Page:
September 30, 2021 | Editor: Martin Wennerstrom
U.S. DOJ probes Zoom’s purchase of Five9 over China links
The U.S. Department of Justice has opened an investigation into Zoom Video Communications’ deal to buy American software company Five9, citing potential national security risks posed by foreign participation. In July, Zoom had announced an all-stock deal to acquire Five9 for USD 14.7 billion, contingent on Federal Communications Commission (“FCC”) approval. The DOJ had requested that the FCC defer its decision on the acquisition, pending review by an interagency committee tasked in 2020 with ensuring U.S. telecommunications security against the backdrop of mounting U.S.-China tensions. Zoom has recently faced multiple investigations from U.S. authorities, focused on the firm’s reliance on China-based developers and susceptibility to coercion by the Chinese government. In December 2020, the DOJ charged one of Zoom’s China-based employees with “conspiracy to commit interstate harassment and unlawful conspiracy to transfer a means of identification,” based on an alleged scheme to disrupt Zoom meetings commemorating the 1989 Tiananmen Square Massacre. If approved by regulators and Five9 shareholders, the merger will be expected to close in the first half of 2022.
SEC enters fray surrounding Blizzard workplace harassment
The U.S. SEC has subpoenaed several Activision Blizzard executives and requested that the California-based video game developer and publisher produce board minutes, personnel files, and separation agreements. The firm’s workplace culture has been in the spotlight since late July, when California authorities filed a lawsuit accusing it of having a “frat boy” culture characterized by pervasive sexual harassment and discrimination against women. Additionally, on September 10, a labour union filed a complaint against the firm with federal regulators, for alleged worker intimidation and union busting.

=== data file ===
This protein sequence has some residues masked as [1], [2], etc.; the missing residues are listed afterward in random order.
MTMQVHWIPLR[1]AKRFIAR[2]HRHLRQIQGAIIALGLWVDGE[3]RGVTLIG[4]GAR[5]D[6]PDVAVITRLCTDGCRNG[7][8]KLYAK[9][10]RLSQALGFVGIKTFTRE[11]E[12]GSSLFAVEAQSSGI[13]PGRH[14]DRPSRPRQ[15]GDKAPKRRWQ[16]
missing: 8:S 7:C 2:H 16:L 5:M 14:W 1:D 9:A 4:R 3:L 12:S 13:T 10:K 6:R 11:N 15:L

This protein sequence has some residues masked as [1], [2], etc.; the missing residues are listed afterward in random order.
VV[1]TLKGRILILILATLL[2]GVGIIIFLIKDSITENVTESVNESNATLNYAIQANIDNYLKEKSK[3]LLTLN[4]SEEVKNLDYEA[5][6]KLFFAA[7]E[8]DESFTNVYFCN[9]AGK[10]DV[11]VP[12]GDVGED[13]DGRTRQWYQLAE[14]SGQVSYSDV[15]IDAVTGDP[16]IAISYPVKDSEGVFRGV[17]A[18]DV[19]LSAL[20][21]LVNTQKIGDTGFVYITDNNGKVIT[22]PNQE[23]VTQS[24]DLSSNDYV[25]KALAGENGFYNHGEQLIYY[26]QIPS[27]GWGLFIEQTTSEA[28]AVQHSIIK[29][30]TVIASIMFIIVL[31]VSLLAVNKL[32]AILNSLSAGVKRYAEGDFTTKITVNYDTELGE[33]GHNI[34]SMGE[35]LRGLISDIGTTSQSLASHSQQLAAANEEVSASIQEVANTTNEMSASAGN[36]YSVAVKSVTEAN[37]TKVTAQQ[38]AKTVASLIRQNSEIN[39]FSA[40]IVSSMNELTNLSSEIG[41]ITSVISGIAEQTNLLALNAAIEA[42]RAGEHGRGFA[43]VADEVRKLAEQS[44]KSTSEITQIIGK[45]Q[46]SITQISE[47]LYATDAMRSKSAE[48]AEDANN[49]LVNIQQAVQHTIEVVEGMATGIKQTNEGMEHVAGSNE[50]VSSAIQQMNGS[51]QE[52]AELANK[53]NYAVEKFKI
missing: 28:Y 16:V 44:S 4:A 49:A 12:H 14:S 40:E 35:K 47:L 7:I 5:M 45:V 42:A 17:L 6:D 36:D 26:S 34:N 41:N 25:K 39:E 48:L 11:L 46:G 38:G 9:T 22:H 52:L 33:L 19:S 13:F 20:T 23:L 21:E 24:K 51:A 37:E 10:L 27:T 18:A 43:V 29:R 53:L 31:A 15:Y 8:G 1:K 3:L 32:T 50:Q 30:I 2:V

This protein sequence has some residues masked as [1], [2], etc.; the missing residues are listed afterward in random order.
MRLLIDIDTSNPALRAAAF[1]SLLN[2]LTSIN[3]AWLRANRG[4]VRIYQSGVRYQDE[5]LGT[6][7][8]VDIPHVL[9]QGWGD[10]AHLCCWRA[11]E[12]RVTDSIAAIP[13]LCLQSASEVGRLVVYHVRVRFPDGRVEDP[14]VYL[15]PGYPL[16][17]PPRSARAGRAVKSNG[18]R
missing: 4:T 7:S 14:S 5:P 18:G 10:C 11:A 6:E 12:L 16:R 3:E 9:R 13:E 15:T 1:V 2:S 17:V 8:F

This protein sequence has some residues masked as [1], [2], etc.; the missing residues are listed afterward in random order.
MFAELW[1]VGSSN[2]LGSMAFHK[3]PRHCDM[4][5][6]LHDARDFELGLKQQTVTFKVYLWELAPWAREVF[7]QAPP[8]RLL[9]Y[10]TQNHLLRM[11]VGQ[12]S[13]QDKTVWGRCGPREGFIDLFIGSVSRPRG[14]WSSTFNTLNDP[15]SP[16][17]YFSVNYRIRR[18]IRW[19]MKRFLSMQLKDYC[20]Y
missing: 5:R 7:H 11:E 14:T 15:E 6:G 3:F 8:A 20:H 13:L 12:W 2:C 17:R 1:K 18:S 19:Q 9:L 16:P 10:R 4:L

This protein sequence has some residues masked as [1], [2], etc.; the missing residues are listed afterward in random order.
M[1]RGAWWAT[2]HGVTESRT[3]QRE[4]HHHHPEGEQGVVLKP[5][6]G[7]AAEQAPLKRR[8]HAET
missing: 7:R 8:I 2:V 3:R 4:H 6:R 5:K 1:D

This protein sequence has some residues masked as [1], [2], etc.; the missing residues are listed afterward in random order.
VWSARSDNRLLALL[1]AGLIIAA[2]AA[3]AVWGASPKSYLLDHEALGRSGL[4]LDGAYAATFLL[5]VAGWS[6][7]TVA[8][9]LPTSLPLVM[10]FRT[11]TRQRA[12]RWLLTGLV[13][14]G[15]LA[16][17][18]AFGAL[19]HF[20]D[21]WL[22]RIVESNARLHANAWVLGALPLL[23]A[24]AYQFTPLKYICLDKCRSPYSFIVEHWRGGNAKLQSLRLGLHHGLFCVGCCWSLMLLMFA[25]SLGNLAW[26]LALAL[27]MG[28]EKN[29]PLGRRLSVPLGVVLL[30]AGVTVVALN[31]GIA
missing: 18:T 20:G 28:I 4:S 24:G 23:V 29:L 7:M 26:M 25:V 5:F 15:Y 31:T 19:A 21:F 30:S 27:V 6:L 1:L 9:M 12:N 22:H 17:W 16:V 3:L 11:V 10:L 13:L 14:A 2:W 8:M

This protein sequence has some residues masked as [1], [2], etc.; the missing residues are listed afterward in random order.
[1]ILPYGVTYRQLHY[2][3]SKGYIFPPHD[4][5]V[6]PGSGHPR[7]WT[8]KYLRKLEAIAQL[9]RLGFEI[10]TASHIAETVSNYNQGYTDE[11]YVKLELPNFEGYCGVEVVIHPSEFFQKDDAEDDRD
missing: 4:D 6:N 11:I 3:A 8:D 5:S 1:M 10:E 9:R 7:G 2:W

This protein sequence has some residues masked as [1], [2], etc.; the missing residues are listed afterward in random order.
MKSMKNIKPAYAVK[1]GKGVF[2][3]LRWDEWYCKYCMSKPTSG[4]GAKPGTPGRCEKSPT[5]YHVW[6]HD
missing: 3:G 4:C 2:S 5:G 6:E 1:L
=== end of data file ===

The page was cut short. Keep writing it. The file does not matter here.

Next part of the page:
AGL investors urge action on climate change
Australian energy giant AGL Energy Limited has faced significant investor backlash over climate change and carbon-reduction goals. Despite board opposition, a shareholder motion for the firm to set Paris-aligned emissions targets received 54% support at the 2021 AGM. The motion also called for disclosure on how the capital expenditure and remuneration policies will incentivize progress towards these targets. Despite its symbolic value, the vote failed to achieve its requisite majority of 75%. AGL, or the two entities into which it plans to demerge, are nevertheless expected to put their climate reporting to an advisory vote starting at the 2022 AGM.
Facebook sued by shareholders over settlement with FTC
A group of Facebook shareholders are suing the firm for allegedly overpaying billions to the Federal Trade Commission (“FTC”) to protect CEO Mark Zuckerberg from being held personally liable for the Cambridge Analytica data breach. Citing internal discussions between board members, shareholders claim that Zuckerberg, COO Sheryl Sandberg, and other directors authorized a USD 5 billion settlement with the FTC, approximately USD 4.9 billion more than the original penalty of USD 106 million. The settlement is described as “an express quid pro quo” to keep Zuckerberg from being named in the FTC complaint, held personally liable or called for a deposition.